For many managers and leaders, the pandemic brought several realisations: First, that traditional ways of managing will no longer apply in the future of work.
Second, that work, in essence, is a partnership and not rulership, and third, to ensure responsible management, certain values will become indispensable in the future of work. This third realisation is the crux of this article. What values will become sine qua non for responsible management post-COVID and in the future of work?
This question was the focus of discussion at the CKCRLE webinar organised by the Christopher Kolade Centre for Research in Leadership and Ethics (CKCRLE). The speakers, who had cumulatively over 100 years of experience in the private sector and public sector were members of the Doctor of Business Administration (DBA) class at the Lagos Business School.
Transformation and disruptions are a part of economic life and business and have previously manifested in the form of economic downturns, inflations, market crashes, war, etc.
The COVID-19 pandemic is similar to these hitherto disruptions in the sense that it caused a shift in the way of doing things, perhaps significantly more so. It accelerated the digital transformation of most (if not all) organisations, as organisations were compelled to transfer their processes online.
It also propelled scholarship on responsible work and management, as the new work models empowered both employees and their employers. Now more than ever, employees and employers have far greater choices when it comes to employment.
Barriers to talent acquisition, like geography, distance and time that previously existed have been broken down by the new work models. As employers are faced with the challenge of employee retention, so are employees faced with the challenge of AI induced redundancy.
Scholars assert that in the future of work, certain values will be necessary for organisations to thrive and perform effectively. However, before we go into these values, it will benefit readers to have a grasp of what we mean by responsible management of work.
Responsible Management of Work
Management of work simply means how we get things done in a work environment. How we get things done efficiently and effectively. How we get things done in a way that ensures alignment with organisational goals.
Responsible management on the other hand means how we get things done in a way that is not only efficient and effective but also sustainable and ethical. These three components are considered the pillars of responsible management: Efficiency; Sustainability; and Ethical Conduct.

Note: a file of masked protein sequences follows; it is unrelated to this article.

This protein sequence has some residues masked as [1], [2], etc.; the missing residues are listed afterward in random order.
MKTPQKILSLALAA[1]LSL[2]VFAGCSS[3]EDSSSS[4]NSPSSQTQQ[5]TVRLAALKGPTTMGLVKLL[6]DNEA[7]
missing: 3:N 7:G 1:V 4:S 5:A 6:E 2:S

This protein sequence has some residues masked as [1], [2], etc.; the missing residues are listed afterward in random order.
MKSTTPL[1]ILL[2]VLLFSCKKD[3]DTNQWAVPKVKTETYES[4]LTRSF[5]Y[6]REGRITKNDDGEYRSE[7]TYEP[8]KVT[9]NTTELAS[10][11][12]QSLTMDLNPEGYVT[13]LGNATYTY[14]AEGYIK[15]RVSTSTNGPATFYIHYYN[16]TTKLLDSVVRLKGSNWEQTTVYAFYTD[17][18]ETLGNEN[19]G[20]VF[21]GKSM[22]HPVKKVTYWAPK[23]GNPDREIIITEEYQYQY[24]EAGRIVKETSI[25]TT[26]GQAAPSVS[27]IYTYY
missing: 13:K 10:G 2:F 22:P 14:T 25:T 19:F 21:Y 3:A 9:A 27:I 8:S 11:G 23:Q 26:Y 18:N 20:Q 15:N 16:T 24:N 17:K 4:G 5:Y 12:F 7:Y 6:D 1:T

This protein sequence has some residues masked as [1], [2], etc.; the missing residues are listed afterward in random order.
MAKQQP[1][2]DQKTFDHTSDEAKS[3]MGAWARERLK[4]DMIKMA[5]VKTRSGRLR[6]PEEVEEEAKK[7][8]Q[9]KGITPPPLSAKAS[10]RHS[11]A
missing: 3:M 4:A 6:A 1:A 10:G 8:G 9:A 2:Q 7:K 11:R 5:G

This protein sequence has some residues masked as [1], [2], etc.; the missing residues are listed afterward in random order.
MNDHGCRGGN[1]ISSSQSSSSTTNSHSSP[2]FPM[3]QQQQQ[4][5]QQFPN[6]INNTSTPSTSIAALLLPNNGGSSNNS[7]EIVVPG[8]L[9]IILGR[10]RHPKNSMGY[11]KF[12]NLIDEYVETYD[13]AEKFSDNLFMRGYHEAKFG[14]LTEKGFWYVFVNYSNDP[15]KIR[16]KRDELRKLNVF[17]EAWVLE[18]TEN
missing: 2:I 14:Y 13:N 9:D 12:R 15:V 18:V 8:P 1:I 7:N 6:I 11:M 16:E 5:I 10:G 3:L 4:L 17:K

To be efficient means you are maximising resources in the best way possible and reducing waste as much as you can. Whether it be wastage of human resources, wastage of time, or wastage of material resources.
To be sustainable entails making sure continuity is assured. Paying attention to the triple bottom line, that is, people, planet and profit. People form the human resource of an organisation and are key in any organisation.
Ensuring that the human resource thrives is essential for the growth and continuity of the organisation. The planet is where our business operates and also provides for our sustenance (the food we eat, the water we drink, the air we breathe), thus it is critical we protect the planet while conducting our business. And finally ensuring the business is profitable.
The third pillar of responsible management emphasizes organisations acting in a morally sound way. Leaders and managers have the responsibility of driving organisational culture, as such the bulk of this pillar objective falls on them.
Research has shown that when leaders act ethically, employees are more likely to do the same. Scholars also assert that ethical values create a strong culture of trust in an organisation.
Values needed post-COVID
Many of the new work models that now exist and will come to exist will require significant trust and loyalty from both the employer and the employee. Take, for instance, the work from home (WFH) model.
The employer must trust that the employee will perform his/her role while at home. Similarly, the onus of loyalty falls on the employee. Being loyal enough to 1. Do the work whilst without physical supervision, 2. Not disclose company information to third parties and 3. Work sincerely towards organisational growth and development.
Five main values are thus identified as essential for responsible management post-COVID, they are – Empathy, Mutual Respect, Honesty, Fairness, and Humility.